What’s it all about?

I’m not quite old enough to have seen the birth of television, but they weren’t a common household item when I was a youngster. The pictures were a little scratchy compared to modern television and the sound systems were a little tinny, but they were still treasured windows into another world. Books were much more common. We were encouraged to read and use our imaginations, which were, as my mother was fond of saying, our ‘own little televisions. You just need your imagination to bring the pictures to life’.

Essentially that is what animation is all about, bringing still pictures to life. This has been achieved by painting images on cave walls with the limbs in various states of movement; painting bowls or cylinders and spinning them to give the illusion that the painting is moving through each sequential movement. Then the more modern flip books came along, with sequential drawings on individual pages, before animation moved to the ‘modern’ era of film. Apart from the first, all of these methods move the images one by one, at speed, so that the mind focuses on the drawings which appear to be moving.

While the commercial marketing and publishing of animated films may be the province of film studios, the actual production of animation is not outside the reach of the average person. There are sufficient materials and methods for anyone to be able to make non-digital animations, such as flip books. With technology, such as a mobile telephone camera, laptop and open-source software we can digitize the drawings to create an animated film. The methods may not be as sophisticated as a large film studio, but they are certainly achievable with time and patience (and perhaps, a little artistic talent).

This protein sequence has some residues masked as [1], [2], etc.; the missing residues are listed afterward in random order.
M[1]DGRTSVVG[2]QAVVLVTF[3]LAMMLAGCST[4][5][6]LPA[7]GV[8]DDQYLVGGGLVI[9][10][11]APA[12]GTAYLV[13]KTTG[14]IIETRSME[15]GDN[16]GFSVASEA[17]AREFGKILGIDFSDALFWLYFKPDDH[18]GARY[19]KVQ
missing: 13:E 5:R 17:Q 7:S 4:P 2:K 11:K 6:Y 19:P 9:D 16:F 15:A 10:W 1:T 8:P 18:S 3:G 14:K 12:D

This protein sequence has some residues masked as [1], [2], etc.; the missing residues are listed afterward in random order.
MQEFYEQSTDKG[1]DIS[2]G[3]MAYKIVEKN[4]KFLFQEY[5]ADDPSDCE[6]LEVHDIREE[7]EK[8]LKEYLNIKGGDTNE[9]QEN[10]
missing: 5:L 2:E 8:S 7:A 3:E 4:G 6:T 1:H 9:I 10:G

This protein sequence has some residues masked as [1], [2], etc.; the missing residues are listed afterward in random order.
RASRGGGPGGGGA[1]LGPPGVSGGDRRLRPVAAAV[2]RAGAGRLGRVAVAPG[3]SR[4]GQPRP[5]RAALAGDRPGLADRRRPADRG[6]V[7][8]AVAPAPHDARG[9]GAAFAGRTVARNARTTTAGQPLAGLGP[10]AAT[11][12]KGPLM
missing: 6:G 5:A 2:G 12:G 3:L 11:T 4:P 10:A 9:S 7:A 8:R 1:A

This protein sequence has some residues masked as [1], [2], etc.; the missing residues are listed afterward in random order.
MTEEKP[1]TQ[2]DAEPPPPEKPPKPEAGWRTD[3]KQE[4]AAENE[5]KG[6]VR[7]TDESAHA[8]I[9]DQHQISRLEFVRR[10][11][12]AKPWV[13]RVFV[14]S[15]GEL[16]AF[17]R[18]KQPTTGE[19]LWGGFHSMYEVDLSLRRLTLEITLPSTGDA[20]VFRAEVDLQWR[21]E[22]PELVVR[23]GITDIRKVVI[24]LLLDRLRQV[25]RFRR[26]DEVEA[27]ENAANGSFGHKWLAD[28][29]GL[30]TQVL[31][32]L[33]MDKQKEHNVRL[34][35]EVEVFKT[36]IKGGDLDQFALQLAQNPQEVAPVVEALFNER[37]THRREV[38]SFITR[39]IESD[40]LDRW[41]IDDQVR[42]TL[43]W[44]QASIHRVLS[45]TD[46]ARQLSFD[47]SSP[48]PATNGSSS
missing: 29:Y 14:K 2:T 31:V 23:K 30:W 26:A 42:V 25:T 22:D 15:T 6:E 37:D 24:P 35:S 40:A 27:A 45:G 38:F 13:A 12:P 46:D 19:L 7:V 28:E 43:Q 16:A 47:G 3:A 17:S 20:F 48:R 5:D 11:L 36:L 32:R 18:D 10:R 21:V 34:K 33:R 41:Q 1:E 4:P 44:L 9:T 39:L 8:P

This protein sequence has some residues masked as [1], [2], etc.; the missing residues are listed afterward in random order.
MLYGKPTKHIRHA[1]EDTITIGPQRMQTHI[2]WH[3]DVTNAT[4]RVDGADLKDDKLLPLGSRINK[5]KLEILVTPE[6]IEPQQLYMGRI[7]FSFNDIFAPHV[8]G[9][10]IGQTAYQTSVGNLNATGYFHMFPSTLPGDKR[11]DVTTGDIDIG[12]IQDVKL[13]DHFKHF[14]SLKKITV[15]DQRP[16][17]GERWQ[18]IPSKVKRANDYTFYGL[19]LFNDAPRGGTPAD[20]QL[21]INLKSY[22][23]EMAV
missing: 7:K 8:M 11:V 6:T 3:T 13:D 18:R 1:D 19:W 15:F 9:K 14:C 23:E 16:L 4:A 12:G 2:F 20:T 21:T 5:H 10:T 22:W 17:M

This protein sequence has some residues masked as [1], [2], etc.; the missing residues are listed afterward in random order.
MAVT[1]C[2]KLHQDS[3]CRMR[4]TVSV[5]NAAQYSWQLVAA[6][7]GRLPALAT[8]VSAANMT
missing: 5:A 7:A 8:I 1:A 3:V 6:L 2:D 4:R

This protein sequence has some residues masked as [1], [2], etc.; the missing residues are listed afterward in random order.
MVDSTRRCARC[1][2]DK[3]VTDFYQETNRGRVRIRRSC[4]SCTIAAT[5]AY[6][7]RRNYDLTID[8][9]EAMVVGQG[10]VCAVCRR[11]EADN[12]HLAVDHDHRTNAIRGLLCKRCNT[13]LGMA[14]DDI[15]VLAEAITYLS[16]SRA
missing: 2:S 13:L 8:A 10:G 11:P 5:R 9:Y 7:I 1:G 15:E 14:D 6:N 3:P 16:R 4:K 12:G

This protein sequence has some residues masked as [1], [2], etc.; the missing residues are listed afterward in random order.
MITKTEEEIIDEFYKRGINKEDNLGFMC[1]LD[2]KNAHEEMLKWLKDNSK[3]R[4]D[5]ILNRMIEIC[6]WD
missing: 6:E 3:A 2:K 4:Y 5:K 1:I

As to why anyone would want to create complex animations that can be as complex an answer as the animation itself. Animations can be used purely for entertainment, for us as their creators or for others, but they can also be used as tools. They can be used to demonstrate concepts and procedures in the workplace or in classrooms. They can be used to learn these things too, by students from all levels of education. The only thing which limits their usefulness is our imagination. Which means my mother was right all along; to bring my pictures to life, I need my imagination. Oh boy I can hear her now . . .

“I told you so!”

About Fionabc

I’m Fionabc, an ordinary person living in a country town in Australia and travelling the world via my computer. I enjoy meeting people on my travels, sharing news and generally enjoying being a member of the ‘global village’ the Internet allows us to be. In my offline life, I spend time with my family and enjoy cross-stitch and crochet, especially when the cats leave the threads alone. When they don’t, I grit my teeth and tell myself “it’s a type of puzzle,” and “I enjoy untangling puzzles.” One day, I might even solve it!
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2 Responses to What’s it all about?

  1. jackie-lynn says:

    Imagination is indeed a wonderful thing. As an only child until I was six living on a farm with my grandparents..imagination was necessary. I found ways to entertain myself. Stick horses..imaginary friend..the art of mud cakes ( I made a lot.but the old dog wore more than he ate) ..tricycle with noises of the changing gears. By the way..your mom was right. Just saying.

    • Fionabc says:

      Ooohhh, I remember a bike with those noises too! Much as I love the Internet, I wonder how much imagination we’re denying the next generation by encouraging all the electronic gadgets nowadays. Maybe it’s a case of getting the balance right? And yes, I know my mum was right…….she says so too. (^u~)

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